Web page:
Can Iran spark global conflict? Yes, but so can other nations, some of them far less dangerous than the regime run by Tehran’s atomic ayatollahs. It’s not only Mahmoud Ahmadinejad about whom we should be worried. Unfortunately, the international system is so fragile that almost any autocrat can commit the act that brings about global conflagration. Today, we see the same conditions that existed before World Wars I and II.

Before the Great War, as it was once known, there was a confusingly complex international structure that was too difficult for national leaders to comprehend or control. Moreover, grand alliances pulled nations into war when they might otherwise have remained bystanders to conflict. Before World War II, feckless Western leaders let tyrants commit aggression against their less powerful neighbors.

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“We got a leader in Iran who has announced that he wants to destroy Israel,” said President Bush in response to a question during his press conference yesterday. “So I’ve told people that if you’re interested in avoiding World War III, it seems like you ought to be interested in preventing them from having the knowledge necessary to make a nuclear weapon.”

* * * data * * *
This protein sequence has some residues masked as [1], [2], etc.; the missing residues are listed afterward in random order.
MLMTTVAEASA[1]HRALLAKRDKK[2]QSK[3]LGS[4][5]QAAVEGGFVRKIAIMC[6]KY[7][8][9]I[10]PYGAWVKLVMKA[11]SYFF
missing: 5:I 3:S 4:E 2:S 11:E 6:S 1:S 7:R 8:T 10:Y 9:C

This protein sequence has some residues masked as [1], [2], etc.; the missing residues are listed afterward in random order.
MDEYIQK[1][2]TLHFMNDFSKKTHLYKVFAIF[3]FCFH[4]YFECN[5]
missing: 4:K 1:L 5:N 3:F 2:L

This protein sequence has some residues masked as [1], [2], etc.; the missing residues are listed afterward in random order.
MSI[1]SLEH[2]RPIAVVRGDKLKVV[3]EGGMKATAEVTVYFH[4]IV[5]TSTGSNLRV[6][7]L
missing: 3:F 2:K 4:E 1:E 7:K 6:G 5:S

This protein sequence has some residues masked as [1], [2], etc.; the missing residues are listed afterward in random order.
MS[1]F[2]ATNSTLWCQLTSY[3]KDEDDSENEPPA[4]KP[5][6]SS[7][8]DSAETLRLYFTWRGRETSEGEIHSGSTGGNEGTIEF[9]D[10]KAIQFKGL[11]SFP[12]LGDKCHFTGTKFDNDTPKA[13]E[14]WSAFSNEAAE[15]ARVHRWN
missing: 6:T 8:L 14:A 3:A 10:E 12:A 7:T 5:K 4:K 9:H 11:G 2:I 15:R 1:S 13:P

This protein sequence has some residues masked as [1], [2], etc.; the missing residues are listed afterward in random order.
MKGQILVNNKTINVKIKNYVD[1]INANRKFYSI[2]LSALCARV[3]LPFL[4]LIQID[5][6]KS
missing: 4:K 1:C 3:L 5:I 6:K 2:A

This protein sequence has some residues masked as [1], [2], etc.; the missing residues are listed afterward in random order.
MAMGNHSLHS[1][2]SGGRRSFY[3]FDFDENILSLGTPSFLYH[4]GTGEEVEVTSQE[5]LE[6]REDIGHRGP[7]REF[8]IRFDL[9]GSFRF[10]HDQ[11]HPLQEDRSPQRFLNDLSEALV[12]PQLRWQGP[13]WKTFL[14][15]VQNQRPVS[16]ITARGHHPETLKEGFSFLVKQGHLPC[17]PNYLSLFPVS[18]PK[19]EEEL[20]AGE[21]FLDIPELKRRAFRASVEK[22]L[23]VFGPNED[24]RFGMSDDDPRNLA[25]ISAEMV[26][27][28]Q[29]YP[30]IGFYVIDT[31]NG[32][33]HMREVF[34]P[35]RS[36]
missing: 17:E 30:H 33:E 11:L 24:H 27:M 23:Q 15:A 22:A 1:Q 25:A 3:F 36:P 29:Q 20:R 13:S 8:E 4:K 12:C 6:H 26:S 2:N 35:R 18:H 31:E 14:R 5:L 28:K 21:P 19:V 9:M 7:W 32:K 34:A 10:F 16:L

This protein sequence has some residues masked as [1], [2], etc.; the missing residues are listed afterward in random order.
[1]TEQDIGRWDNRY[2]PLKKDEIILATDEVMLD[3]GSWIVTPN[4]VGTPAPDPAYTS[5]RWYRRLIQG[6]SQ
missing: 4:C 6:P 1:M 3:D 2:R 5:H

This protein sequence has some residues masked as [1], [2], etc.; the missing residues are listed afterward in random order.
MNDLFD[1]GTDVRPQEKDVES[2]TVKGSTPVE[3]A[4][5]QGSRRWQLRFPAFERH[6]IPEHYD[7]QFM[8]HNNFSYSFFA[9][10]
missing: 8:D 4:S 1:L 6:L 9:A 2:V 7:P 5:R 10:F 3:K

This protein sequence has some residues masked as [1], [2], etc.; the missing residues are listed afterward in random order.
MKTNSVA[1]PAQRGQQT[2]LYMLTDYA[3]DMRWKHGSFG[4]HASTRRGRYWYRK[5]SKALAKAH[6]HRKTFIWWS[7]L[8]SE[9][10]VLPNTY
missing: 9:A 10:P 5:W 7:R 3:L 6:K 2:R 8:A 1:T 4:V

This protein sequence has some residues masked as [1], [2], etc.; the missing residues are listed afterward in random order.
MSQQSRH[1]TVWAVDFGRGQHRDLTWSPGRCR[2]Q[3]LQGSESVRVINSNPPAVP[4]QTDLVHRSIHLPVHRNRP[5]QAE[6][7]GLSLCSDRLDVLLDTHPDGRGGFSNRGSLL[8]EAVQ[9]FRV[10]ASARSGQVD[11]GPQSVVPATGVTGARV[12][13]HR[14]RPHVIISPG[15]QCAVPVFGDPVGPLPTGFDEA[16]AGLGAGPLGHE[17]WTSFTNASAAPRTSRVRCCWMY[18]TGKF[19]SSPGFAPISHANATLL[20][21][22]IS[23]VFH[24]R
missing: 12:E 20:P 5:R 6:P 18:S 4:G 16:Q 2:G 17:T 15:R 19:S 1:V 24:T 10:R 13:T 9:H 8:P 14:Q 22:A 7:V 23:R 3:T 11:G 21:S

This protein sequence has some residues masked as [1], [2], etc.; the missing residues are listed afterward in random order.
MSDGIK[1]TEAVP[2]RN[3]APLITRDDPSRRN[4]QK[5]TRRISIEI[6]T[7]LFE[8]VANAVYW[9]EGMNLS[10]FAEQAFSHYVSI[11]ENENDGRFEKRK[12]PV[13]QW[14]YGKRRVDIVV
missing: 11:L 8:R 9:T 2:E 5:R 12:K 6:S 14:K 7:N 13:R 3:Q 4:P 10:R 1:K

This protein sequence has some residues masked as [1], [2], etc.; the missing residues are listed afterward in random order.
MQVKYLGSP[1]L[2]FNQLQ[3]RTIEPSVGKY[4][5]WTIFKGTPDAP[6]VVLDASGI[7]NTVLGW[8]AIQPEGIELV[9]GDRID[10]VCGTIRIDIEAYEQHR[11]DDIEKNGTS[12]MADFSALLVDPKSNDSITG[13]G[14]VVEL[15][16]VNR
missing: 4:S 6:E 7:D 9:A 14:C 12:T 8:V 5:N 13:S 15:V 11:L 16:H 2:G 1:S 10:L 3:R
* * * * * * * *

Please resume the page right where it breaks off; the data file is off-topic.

Can Iran spark global conflict? Yes, but so can other nations, some of them far less dangerous than the regime run by Tehran’s atomic ayatollahs. It’s not only Mahmoud Ahmadinejad about whom we should be worried. Unfortunately, the international system is so fragile that almost any autocrat can commit the act that brings about global conflagration. Today, we see the same conditions that existed before World Wars I and II.

Before the Great War, as it was once known, there was a confusingly complex international structure that was too difficult for national leaders to comprehend or control. Moreover, grand alliances pulled nations into war when they might otherwise have remained bystanders to conflict. Before World War II, feckless Western leaders let tyrants commit aggression against their less powerful neighbors.